The financial sector was the first to understand this. That’s why they developed abstract stocks to represent physical ownership, then derivatives, derivatives, credit default swaps, etc. that go meta on stocks. The derivatives market is so much bigger than the stock market that one derivatives exchange actually bought the NYSE in 2013. The stock exchange (which was already a stock market draft) was consumed by its own draft!

“People who are committed to meta-quotation often believe that it is okay to sacrifice real reality for these symbols.”

Digital technology allows us to go meta over physical reality. It is a sign system. A map, not the actual state. Although removed from reality, it is limitless, and a perfect landscape in which to try to balance money without limits. But because it’s not grounded in reality, those devoted to meta-quotation often believe it’s okay to sacrifice real reality for these symbols—burning the planet to demonstrate our trust in digital representations like bitcoin.

4. Wealth drives out compassion.

Research shows that billionaires don’t identify with the pain and feelings of others. Part of their head doesn’t light up when they see someone else in distress. You cannot read the emotional state of others. It’s like they’ve damaged their frontal lobes – they have brain damage.

This is possible because in their plan “winning” means leaving others behind. What they want is a superyacht—not just a superyacht, but a second superyacht—to set them apart from the rest of humanity. They have the technology to meet this need for isolation and perpetuate the cycle of isolation. As Timothy Leary commented when reading Stewart Brand’s book about MIT’s Media Lab, “These guys just want to recreate the womb with technology.

The technologies they build and use are informed by this anti-human, anti-emotional understanding. Thinking comes down to us—especially in times of crisis—and Amazon Video makes us receptive to doorbells, doordash deliveries, and zoom calls.

The more connected we are to magnification, the less self-conscious we become. On a zoom call, unlike in real life, we can’t see if someone’s pupils are getting bigger when they engage us, if their breathing rate is synchronizing with ours, or any of the other dramatically enhanced social cues we use to establish others. relationship. The mirror neurons in our brain don’t fire, the bonding hormone – oxytocin – doesn’t get released and we don’t feel connected. If anything, when the person agrees with us and we don’t get physiological confirmation, we become anxious and distrustful. We destroy our own emotional circuits.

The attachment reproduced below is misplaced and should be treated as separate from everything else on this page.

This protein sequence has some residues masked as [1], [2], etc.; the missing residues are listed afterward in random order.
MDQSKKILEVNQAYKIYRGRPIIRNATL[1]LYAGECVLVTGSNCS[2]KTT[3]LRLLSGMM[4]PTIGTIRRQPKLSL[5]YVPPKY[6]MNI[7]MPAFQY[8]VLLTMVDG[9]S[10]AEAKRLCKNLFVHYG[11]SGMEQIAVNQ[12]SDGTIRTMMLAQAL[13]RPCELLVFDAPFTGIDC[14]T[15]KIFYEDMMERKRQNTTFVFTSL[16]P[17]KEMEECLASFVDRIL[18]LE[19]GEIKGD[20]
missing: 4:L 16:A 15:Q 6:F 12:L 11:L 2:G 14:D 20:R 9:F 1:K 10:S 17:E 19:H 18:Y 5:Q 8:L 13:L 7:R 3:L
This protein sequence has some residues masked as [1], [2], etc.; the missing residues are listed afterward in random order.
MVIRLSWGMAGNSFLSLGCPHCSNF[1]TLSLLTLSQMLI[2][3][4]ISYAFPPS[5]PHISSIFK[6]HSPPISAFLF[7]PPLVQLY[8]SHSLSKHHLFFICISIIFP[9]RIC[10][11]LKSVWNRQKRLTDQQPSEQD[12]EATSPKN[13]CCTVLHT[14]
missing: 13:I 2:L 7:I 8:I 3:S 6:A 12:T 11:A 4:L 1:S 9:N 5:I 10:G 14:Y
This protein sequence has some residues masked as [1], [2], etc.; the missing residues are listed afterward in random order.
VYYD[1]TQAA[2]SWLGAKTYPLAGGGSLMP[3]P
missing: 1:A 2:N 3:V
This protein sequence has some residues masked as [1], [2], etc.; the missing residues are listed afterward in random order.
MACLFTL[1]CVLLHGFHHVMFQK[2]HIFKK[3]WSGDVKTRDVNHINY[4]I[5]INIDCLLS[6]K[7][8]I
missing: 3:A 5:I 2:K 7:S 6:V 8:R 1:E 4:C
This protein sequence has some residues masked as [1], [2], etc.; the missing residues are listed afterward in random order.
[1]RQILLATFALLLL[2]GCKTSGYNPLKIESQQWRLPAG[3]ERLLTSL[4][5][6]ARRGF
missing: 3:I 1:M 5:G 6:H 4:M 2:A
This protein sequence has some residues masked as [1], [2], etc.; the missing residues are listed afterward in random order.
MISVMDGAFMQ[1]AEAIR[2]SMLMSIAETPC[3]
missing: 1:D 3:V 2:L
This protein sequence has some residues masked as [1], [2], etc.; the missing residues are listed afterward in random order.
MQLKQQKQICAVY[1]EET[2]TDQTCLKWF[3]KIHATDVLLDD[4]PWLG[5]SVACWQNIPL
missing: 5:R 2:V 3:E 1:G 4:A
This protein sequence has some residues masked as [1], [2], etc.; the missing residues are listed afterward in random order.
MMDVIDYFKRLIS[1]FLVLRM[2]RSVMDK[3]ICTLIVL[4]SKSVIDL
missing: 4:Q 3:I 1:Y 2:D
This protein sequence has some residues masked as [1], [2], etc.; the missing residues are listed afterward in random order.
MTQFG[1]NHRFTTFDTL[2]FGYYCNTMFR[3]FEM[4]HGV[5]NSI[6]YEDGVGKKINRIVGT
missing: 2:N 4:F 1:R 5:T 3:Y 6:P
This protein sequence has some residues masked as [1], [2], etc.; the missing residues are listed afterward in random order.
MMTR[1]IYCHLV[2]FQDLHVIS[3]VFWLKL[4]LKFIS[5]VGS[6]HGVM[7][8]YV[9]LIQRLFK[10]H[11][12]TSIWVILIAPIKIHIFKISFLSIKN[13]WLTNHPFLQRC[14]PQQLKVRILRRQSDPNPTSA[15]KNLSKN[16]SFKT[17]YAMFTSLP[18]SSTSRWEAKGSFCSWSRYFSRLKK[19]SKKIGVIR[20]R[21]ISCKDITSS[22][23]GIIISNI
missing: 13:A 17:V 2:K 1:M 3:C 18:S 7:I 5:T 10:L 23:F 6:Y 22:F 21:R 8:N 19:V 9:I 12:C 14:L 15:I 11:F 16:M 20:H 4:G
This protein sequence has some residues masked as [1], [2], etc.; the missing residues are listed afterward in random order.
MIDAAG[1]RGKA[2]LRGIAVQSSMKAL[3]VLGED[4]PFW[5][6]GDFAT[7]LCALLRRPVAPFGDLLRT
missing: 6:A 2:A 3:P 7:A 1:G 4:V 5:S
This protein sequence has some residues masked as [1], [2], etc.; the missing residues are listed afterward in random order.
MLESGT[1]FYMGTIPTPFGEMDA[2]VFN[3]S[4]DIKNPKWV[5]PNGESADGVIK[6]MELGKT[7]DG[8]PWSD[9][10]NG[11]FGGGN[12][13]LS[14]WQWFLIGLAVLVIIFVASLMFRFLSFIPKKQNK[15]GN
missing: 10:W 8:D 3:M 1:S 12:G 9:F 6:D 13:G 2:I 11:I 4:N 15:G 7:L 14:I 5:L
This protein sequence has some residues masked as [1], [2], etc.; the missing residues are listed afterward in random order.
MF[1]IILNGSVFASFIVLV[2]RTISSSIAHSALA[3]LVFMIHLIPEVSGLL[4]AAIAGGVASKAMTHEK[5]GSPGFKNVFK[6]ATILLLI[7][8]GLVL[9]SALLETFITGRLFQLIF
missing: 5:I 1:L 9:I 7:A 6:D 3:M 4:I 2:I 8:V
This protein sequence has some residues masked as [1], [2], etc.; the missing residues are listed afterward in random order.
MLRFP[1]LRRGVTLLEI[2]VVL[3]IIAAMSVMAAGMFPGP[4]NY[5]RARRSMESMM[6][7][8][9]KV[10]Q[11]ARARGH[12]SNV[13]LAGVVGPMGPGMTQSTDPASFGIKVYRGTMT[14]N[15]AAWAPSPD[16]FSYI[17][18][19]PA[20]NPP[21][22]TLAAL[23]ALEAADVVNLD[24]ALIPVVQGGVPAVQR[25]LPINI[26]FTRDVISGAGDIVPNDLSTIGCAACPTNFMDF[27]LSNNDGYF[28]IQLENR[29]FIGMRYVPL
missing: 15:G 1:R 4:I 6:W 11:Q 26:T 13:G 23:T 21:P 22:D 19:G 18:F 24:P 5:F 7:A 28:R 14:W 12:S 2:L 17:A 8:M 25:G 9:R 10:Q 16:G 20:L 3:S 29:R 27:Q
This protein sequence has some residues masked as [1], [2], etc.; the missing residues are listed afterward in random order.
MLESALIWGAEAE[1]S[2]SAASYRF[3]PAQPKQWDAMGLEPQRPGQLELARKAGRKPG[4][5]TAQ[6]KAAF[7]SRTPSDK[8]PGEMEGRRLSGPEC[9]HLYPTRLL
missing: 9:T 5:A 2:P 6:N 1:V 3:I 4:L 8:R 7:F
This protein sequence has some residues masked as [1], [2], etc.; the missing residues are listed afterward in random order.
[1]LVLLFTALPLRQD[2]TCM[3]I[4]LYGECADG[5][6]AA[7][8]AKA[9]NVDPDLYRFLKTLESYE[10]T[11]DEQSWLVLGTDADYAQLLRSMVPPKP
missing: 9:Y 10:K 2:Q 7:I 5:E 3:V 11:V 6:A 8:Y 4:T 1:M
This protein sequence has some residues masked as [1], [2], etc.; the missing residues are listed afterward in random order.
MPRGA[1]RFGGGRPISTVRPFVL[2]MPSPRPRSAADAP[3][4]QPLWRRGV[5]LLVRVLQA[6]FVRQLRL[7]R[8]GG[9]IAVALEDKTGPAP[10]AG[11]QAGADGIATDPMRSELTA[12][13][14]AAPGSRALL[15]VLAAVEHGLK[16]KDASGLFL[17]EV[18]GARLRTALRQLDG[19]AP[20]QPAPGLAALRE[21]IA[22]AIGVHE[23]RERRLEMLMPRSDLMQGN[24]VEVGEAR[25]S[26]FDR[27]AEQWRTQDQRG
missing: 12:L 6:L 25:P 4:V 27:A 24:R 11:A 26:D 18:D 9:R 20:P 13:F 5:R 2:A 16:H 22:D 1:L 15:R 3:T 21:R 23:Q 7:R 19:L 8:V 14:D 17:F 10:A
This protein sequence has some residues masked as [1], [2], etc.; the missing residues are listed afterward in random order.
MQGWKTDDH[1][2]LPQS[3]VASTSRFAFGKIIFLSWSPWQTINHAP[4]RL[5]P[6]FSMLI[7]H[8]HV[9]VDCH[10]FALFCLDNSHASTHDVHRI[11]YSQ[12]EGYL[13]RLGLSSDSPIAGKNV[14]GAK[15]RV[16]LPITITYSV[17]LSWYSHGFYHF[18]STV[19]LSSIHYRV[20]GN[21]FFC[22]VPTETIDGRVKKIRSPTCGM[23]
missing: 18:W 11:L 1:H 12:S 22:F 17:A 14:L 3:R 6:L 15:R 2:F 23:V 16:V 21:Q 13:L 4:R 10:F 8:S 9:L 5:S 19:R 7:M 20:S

5. Accepting the reality.

We should not succumb to the idea that the planet is doomed and only rich people will live. We can still do it. Don’t believe them. They are only afraid because their own business plan calls for the destruction of our world. The tools and platforms they are working on are amazing, but the real world is coming and the people who make these screens know that they are the only ones who are the cause. They think that our last good hope is to double down and implement more technocratically and comprehensive solutions to the world’s problems.

“We are in trouble only because the map has replaced the state. Virtual reality is more important than real reality.

It’s not the easy way come outBut go through. We can stop supporting their companies and the lifestyles they promote. We can work less, eat less, travel less – and make ourselves happier in the process. Buy local, participate in mutual aid and support cooperatives. Use monopoly law to break up anti-competitive behemoths, environmental regulation and organized labor to advance the rights of gig workers. Change tax policy so that people who earn passive capital gains on their wealth pay more for their income than those who actively earn it.

Everything on earth would be fine if we weren’t burdened with satisfying the needs of the sketchy map we’ve created for the benefit of the immorally rich to represent our world. We are not up against the limits of our physical reality, but the limits of our digital scales. We are in crisis only because the map has replaced the state. Virtual reality is more important than real reality. Rather than providing for our security, our financial and technological systems are now the greatest threats to our collective security.

Download the Next Big Idea app today to listen to an audio recording read by author Douglas Rushkoff:

Hear key insights in the Next Big Idea app